A great crop for this is Field Beans, they are part of a plant family known as Legumes and they have a special relationship with bacteria called Rhizobium that lives on their roots. These Bacteria fix Nitrogen from the air in return for sugars from the plant, which helps keep the soil healthy. Soil health and legumes would make a great subject to study in science and can be done alongside your work in the garden. One important piece of advice when planting green manures is to make sure you dig them in before they flower, therefore retaining maximum goodness for the soil.

  •  Re-organise your space: The autumn and winter are also a great time for moving any plants that you feel are in the wrong place. A bit of re-organisation might help you free up some valuable space, to sow new perennial plants such as shrubs, fruit or trees. Whether moving or planting new plants, make sure you are as gentle as possible with the roots, this will make sure they get a strong, healthy start the following spring.

 

 

 

 

 

  • Don’t forget the wildlife!  Keep those birds fed and watered throughout the cold months, they are important to the garden and they need a bit of help from us too. You can encourage more wildlife into your school grounds by building a bog garden. A shallow hole or pit lined with a rubber pond liner that is punctured in a few places will make a great little bog garden. Do some homework to find out what kind of plants will like to grow in a bog garden and place in some rocks to give some cover to hibernating frogs and toads. These great creatures will help keep your slugs and snails in order next year.

 Happy gardening!

Chris Collins, Head of Horticulture, Garden Organic

Five Steps to summer-proof your school garden

School’s out for Summer!

The countdown to the summer holidays is nearly over!

Follow these five simple steps before you head off for the break and you’ll have a healthy garden waiting for you when you return in September. 

  1. Take stock of where you’re at

Have a quick look at your growing areas to see:

  • What plants need looking after over the summer?
  • Which ones can be cropped?
  • Have you got time to squeeze in any last seed-to-plate plants like rocket or salad leaves?
  • What wildlife has been visiting your school over the spring and summer?

 

If you have a lot of runner beans and tomatoes that have grown to a good size, but are yet to produce any fruit, you’ll want to keep them going over the summer. If you’re lucky enough to have a gardener or site manager to keep an eye on things, then that’s great, but if not, it’s good to have a few tricks up your sleeve to help stop your plants drying out. 

  1. Plan for water conservation
  • Firstly apply a good, thick organic mulch to any plants that will continue to grow during the summer holidays. If you have some home-made compost that’s great, if not some fine bark or green waste compost from the garden centre would be a good investment. Spread it on the top of your soil at about 5cm depth. This will help keep the roots moist and reduce the need to water.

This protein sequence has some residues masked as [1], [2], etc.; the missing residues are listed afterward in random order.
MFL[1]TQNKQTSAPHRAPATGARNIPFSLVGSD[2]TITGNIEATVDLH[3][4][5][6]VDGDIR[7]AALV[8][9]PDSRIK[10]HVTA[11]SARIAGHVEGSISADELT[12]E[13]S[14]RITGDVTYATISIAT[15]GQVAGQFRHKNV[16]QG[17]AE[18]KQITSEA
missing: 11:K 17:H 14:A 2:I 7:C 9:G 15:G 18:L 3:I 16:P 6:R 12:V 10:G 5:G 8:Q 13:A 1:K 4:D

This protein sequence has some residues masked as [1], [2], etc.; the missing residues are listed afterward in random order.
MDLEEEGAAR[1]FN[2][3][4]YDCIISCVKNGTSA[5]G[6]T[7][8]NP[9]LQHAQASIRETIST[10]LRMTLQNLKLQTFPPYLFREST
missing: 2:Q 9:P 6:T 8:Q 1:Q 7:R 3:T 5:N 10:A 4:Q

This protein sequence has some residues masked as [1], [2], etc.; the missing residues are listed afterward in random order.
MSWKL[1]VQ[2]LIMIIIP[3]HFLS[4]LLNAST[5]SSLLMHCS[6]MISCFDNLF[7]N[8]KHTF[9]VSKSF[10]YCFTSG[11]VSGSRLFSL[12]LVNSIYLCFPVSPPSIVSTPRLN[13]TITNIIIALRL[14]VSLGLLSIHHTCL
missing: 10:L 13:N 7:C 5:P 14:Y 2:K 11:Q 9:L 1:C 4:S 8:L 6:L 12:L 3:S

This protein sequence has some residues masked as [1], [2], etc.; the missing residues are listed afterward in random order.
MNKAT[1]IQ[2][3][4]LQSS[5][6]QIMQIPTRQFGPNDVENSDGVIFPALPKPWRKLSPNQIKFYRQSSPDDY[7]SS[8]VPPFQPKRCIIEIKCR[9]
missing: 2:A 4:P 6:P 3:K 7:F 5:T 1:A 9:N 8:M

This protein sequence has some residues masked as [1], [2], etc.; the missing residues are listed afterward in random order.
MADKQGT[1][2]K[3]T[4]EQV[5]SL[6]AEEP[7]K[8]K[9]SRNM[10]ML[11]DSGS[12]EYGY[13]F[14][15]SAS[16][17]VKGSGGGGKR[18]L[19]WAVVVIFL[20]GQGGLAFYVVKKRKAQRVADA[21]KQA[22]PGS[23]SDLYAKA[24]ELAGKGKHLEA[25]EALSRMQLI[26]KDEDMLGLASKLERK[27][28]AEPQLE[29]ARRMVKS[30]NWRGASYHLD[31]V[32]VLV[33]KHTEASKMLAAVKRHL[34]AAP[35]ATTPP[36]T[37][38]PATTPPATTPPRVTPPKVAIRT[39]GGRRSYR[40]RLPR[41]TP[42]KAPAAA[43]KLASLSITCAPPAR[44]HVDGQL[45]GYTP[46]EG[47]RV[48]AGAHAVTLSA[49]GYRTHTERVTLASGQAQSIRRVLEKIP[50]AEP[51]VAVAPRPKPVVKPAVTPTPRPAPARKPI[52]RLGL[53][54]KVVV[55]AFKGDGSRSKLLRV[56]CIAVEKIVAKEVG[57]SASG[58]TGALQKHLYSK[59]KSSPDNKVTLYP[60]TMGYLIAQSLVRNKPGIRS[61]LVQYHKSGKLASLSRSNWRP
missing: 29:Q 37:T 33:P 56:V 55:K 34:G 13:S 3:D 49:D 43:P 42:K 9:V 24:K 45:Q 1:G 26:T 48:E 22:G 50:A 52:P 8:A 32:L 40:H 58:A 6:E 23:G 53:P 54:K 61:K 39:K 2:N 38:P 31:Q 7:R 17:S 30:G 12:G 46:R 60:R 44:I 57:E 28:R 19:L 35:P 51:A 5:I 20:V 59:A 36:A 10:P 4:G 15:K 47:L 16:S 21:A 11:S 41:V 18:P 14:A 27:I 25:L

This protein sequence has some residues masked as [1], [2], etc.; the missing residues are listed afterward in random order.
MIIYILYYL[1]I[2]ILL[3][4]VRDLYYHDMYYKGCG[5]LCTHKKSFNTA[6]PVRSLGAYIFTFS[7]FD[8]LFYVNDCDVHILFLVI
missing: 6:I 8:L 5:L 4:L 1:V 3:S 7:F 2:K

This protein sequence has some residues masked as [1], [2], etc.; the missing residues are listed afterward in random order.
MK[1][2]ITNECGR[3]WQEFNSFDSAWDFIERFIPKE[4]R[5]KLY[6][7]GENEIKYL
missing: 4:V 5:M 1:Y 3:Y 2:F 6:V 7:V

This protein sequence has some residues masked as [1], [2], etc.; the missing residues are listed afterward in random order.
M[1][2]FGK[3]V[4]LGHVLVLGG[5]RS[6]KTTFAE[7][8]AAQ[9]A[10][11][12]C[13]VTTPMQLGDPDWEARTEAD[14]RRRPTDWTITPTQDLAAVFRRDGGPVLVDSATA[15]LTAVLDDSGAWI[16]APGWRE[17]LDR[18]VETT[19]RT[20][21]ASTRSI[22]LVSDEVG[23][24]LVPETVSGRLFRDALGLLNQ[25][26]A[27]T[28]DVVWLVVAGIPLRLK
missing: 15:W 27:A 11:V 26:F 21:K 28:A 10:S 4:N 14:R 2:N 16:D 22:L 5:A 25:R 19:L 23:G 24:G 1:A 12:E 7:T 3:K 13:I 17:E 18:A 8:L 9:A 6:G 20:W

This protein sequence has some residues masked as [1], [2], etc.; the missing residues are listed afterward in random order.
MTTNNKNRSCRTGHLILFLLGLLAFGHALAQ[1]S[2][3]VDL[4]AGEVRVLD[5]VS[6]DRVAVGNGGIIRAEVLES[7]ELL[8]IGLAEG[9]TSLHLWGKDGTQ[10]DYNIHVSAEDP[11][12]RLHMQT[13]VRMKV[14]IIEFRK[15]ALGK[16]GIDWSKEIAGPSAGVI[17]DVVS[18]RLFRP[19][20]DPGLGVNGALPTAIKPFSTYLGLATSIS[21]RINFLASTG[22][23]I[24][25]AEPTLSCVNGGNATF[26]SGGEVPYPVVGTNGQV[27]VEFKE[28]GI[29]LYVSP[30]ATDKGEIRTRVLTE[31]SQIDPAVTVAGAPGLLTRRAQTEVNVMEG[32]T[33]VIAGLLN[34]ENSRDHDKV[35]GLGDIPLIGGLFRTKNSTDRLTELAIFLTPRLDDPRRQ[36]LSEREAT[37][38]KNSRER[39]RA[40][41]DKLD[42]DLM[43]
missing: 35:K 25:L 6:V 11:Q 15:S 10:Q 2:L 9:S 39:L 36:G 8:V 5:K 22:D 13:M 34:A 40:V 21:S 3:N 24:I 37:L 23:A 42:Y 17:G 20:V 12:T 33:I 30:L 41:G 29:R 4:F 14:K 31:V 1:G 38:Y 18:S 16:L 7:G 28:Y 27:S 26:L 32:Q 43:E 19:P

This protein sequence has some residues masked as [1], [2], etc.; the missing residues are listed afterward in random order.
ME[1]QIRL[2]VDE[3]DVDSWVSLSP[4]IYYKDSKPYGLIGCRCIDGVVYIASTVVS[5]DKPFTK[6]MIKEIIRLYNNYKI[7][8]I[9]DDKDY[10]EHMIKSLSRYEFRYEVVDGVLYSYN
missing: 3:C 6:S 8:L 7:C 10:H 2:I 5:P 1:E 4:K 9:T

• Another good trick is to collect a few plastic water bottles, remove the lid and fill with water, then cover the lid area with about five or six layers of cling film and secure with an elastic band. Then take a pin and make some holes, gently through the cling film. Turn the bottle upside down and bury the neck in the veg bed. The water will seep out slowly, keeping the plants watered. This technique can last up to a week, reducing the need for someone to come and water the plants. There are also products available in the garden centre and online that do the same job; they are basically small adjustable taps that fit to the tops of recycled water bottles.

 

 

 

 

 

 

  • A final tip on water conservation is to make sure your planting or raised beds are filled out with plants. A full planting area reduces the need for watering and will stop weeds growing too. Why not underplant with some herbs or even some ‘green manure’?

Green manure is made of live plants, sown as seed and are very good for improving soils. A good example is mustard seed or you could try an easy quick crop like radish. Sow these seeds thickly but leave a space around the base of your existing plants, try around 10cm.

  1. Feed your plants

Now is the time to give your plants a good feed. Watering with a liquid feed diluted into your watering can will give your plants a boost. Tomato feed is a cheap easy option, or the ultimate fertiliser is organic comfrey pellets. However a small investment in a Comfrey plant (One called Bocking 14 is recommended) planted and grown in the school grounds will provide a steady supply of nutrient-rich liquid feed.

Simply harvest its leaves from time to time, soak in a bucket of water, then three weeks or so later, drain off the liquid and use as a feed. It’s known as Comfrey tea and it should be pointed out, is rather smelly! No doubt this will cause great amusement among any young members of the gardening club.

  1. Support your plants